I voted on November 8, 2016 to make Hillary Clinton the next President of the United States. In the District of Columbia, where I live, 93% of my neighbors did likewise. Across the country, most Americans did the same. But where it counted, enough voters chose to elect Donald Trump.
The shock in my community is palpable, and primarily manifests itself in numbly trying to divine what caused our nation to take this step and worrying about what might happen next.
I’ve seen several theories that attempt to explain the vote, many of them laced with anger and almost all saturated in the despair felt by those of us who felt that the country was progressing in the right direction, albeit slowly. The most common of these are:
- Racism and misogyny, evidenced by the white male (65%) and white female (53%) vote for Trump
- The intervention of Russian hackers
- The intervention of the FBI’s James Comey
- The proliferation of alt-right news sources available on the internet
- The mainstream or liberal media’s failure to recognize or accurately report Trump’s support
- America’s infatuation with celebrity
- Hillary Clinton being exactly the wrong candidate to challenge Trump
I believe that all of these contributed to the eventual result. The best piece of reportage I’ve read about this is Alec MacGillis’ piece in Pro Publica. It provides a compelling narrative about how huge swathes of former Obama voters embraced Trump. Key themes raised by the subjects of these interviews are Clinton’s perceived dishonesty vs Trump’s straight-talking, Clinton’s failure to deliver anything meaningful (to them) during her political career vs Trump’s campaign promises, and most of all, the dire economic climate in their communities vs Trump’s reputation as a job-creator.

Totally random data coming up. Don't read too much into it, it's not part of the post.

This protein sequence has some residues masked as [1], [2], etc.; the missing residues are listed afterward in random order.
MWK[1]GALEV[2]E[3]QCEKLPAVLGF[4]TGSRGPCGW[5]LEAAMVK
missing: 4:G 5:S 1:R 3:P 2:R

My feeling is that these people will be sorely disappointed in four years, as their personal economic circumstances fail to significantly improve. That is, unless Trump is able to realize his campaign pledge to liberate energy reserves at the expense of the environment.
The social impact of this election is heartbreaking. Bigots will be emboldened. Minorities will be further marginalized. Corporations will benefit at the expense of citizens. America has chosen to elect an almost perfect personification of a business, complete with lack of conscience and accountability.
President Obama was a good, and perhaps even great president. His administration oversaw a number of important improvements to the country and to the world: the legalization of same-sex marriage, the institution of Obamacare, and commitments to controlling climate change. At the same time, he is widely criticized for not doing more, despite being faced with the least cooperative congress in history. Hillary Clinton suffers also from this oversimplification of how government operates, by those who wonder what she has done with all of her years in government.
Trump, with a Republican-controlled congress and at least one Supreme Court appointment (which by all rights, should have been appointed by President Obama), will find it infinitely easier to push through legislation and count of rulings that swing sharply to the right. The only thing more frightening than this paucity of checks and balances is the potential for retaliation if and when Trump antagonizes a person or group willing to commit violence. I certainly fear for my family and my country, which is now a very different place.